Thursday: There are no changes expected this week, particularly since the UK economy has weakened significantly in Q2 following the 29 March Article 50 extension. Since the May inflation report, it has been notable that most areas of the UK economy have slowed significantly, however there does appear to be some evidence of a pickup in economic activity in June and July. Whether this week’s inflation report will reflect this is another matter, but it is inescapable that the economic outlook has softened considerably since the Bank of England last ran its eye over the UK economy in May. Various policymakers have continued to insist that a rate hike is more likely than a rate cut in the medium term, and while that may be true, it’s very much predicated on some form of Brexit solution. This seems unlikely in the short term, and with the appointment of Boris Johnson as UK prime minister, the noise levels around the prospect of a no-deal Brexit have gone up a notch.

Global manufacturing PMIs  
Thursday: A characteristic of the past few months has been poor performance from the manufacturing sector, which has been in a recessionary environment for most of this year. Germany in particular, along with China, has seen its output struggle. Though it does appear there could be a gradual pickup in economic activity in some areas. In the recent flash numbers from Germany and France for June we did see slight improvements, however they still remain well short of the level of economic activity that would suggest a sustainable improvement. Both Italy and Germany are expected to remain in contraction territory, while China and Japan are expected to stagnate. The main outlier has been the US where manufacturing has held up fairly well, but even here activity has been slowing, with the recent June ISM hitting its lowest level since late 2016.   

Barclays half-year results 
Thursday: Barclays’ numbers in Q1 pointed to a difficult quarter, with profits before tax coming in at £1.5bn, down from the same period a year ago. The company said it was looking to cut costs further in light of the difficult trading environment, which suggests that management weren’t particularly confident about the outlook. On the plus side, investment banking had a better quarter with an increase in total income to £2.5bn, driven by a big improvement in FICC which saw revenues rise to £902m from £570m in Q4. This helped spike the guns of activist investor Edward Bramson, who has been pushing for a seat on the board and encouraging management to spin off the division. While Mr Bramson lost his fight for a seat on the board, he is unlikely to give up on his wish for management to axe investment banking. However, making changes here won’t alter the fact that Barclays’ overall performance in Q1 was disappointing across other areas of the business. Another poor performance in Q2 will inevitably lead to speculation as to whether Jes Staley’s plan for moving the bank forward is still fit for purpose.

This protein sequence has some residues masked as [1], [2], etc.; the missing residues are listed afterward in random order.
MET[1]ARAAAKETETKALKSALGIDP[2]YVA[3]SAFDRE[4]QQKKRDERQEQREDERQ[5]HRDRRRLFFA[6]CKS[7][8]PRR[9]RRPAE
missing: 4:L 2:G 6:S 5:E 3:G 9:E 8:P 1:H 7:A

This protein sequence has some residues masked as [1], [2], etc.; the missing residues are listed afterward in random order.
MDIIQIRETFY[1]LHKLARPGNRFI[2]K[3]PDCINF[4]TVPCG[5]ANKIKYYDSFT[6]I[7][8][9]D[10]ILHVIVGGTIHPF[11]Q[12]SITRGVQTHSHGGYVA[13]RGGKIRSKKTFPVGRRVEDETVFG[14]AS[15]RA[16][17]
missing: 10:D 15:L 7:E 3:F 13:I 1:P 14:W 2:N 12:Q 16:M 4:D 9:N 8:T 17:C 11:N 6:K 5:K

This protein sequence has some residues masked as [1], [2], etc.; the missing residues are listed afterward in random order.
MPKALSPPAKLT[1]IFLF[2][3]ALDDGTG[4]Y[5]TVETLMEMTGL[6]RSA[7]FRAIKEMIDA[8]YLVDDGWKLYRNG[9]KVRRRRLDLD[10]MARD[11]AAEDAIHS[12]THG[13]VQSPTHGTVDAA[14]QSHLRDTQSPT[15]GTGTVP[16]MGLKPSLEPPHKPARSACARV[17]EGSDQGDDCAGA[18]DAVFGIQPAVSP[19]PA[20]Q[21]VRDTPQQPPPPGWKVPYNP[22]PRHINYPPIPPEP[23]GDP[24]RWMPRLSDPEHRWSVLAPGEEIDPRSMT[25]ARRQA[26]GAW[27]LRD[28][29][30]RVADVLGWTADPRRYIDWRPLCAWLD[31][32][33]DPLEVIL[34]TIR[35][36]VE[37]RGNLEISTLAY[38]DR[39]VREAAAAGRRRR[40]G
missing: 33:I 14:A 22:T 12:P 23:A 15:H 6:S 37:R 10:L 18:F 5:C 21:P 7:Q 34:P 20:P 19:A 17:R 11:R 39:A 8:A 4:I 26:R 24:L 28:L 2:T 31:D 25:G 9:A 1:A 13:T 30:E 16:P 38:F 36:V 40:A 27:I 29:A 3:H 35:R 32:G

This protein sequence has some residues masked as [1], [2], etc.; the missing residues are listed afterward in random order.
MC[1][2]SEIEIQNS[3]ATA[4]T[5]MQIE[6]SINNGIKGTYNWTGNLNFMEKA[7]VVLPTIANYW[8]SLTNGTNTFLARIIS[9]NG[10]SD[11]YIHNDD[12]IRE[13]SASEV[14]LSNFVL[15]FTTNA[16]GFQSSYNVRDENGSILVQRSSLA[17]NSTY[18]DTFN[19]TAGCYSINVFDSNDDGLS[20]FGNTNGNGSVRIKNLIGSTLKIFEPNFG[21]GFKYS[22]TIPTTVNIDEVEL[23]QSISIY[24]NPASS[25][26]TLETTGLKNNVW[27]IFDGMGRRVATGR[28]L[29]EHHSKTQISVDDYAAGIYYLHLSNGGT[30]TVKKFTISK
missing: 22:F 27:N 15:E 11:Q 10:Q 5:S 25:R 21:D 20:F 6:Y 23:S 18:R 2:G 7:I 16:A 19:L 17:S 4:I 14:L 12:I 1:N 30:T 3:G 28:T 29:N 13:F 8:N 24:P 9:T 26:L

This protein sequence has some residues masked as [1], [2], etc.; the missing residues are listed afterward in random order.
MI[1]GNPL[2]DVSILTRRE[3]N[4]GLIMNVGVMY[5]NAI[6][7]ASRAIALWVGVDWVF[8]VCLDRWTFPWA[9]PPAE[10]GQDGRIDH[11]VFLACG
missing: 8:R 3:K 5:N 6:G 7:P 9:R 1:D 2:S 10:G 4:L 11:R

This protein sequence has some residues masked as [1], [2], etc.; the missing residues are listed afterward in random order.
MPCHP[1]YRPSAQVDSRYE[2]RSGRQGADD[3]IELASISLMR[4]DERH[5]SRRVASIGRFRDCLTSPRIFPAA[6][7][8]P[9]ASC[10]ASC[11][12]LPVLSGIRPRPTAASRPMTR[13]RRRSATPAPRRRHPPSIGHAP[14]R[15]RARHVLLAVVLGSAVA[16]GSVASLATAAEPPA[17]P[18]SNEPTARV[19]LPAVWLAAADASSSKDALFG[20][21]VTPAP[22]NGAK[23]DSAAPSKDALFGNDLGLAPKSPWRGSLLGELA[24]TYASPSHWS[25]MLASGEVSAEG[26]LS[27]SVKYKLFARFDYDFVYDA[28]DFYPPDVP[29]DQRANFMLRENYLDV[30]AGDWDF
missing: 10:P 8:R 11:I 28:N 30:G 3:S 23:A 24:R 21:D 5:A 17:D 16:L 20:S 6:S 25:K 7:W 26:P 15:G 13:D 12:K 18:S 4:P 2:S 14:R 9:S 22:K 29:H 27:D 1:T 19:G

Royal Bank of Scotland half-year results 
Friday: The announcement of CEO Ross McEwan’s resignation in Q1 slightly overshadowed the numbers for RBS. With Mr McEwan now confirmed as NAB CEO, the focus will be on who replaces him, with NatWest Holdings deputy CEO Alison Rose a key contender. In its first quarter of 2019, the bank reported an operating profit of just over £1bn, beating expectations by around 10%, even though revenues were slightly below estimates at just over £3bn. Overall profits were still slightly lower than the same period last year, coming in at £707m compared to £808m. This quarter is likely to be equally as challenging for RBS, particularly since its net interest margin is much lower than its peers. The housing market has been challenging, and its slimmed down investment bank underperformed in Q1. While the bank is in a much better position than it was two years ago, a key overhang remains the 62% stake owned by the UK government. There is the prospect that any new Labour government could nationalise the bank for its own purposes to help push improvements in tech and infrastructure. 

US non-farm payrolls  
Friday: It could be suggested that the latest July non-farm payrolls report doesn’t matter that much, given the Fed rate decision will have already been announced by the time it comes out. However, it could reinforce questions around why the Fed would feel the need to move rates if the numbers come in anywhere near the level that we saw in the June numbers, when 224,000 new jobs were added. With wages growth set to remain fairly robust above 3%, the Fed will need a compelling narrative to justify any action this week. A weak payrolls report could vindicate any Fed move on rates this week, or raise further questions as to why they feel it’s necessary. Sign up for the US non-farm payrolls webinar

Index dividend schedule

Dividend payments from an index's constituent shares can affect your trading account. See this week's index dividend schedule

Selected UK & US company announcements

Monday 29 July Results
Beyond Meat (US) Q2 
Keller (UK) Half-year
Tuesday 30 July Results
BP (UK) Half-year
Centrica (UK) Half-year
DR Horton (US) Q3
Greggs (UK) Half-year
Groupon (US) Q2
Mastercard (US) Q2
Pfizer (US) Q2
Ralph Lauren (US) Q1
Reckitt Benckiser Group (UK) Half-year
Sabre Insurance (UK) Half-year
Sirius XM Holdings (US) Q2
Wednesday 31 July Results
Aston Martin Lagonda (UK) Half-year
Direct Line Insurance (UK) Half-year
Fitbit (US) Q2
General Electric (US) Q2
Hyatt Hotels (US) Q2
Just Eat (UK) Half-year
Lloyds Banking Group (UK) Half-year
Marriott Vacations Worldwide (US) Q2
Taylor Wimpey (UK) Half-year
Twilio (US) Q2
Western Digital (US) Q4
Thursday 1 August Results
Avon Products (UK) Q2 
Barclays (UK) Half-year
Capita (UK) Half-year
Dunkin' Brands (US) Q2
Etsy (US) Q2
General Motors (US) Q2
GoDaddy (US) Q2
Goldman Sachs (US) Q2
GoPro (US) Q2
Kellogg (US) Q2
Legg Mason (US) Q1
Pinterest (US) Q2
Rio Tinto (UK) Half-year
Standard Chartered (UK) Half-year
Western Union (US) Q2
Friday 2 August Results
International Consolidated Airlines (UK) Half-year
Newell Brands (US) Q2
Royal Bank of Scotland (UK) Half-year

Company announcements are subject to change. All the events listed above were correct at the time of writing.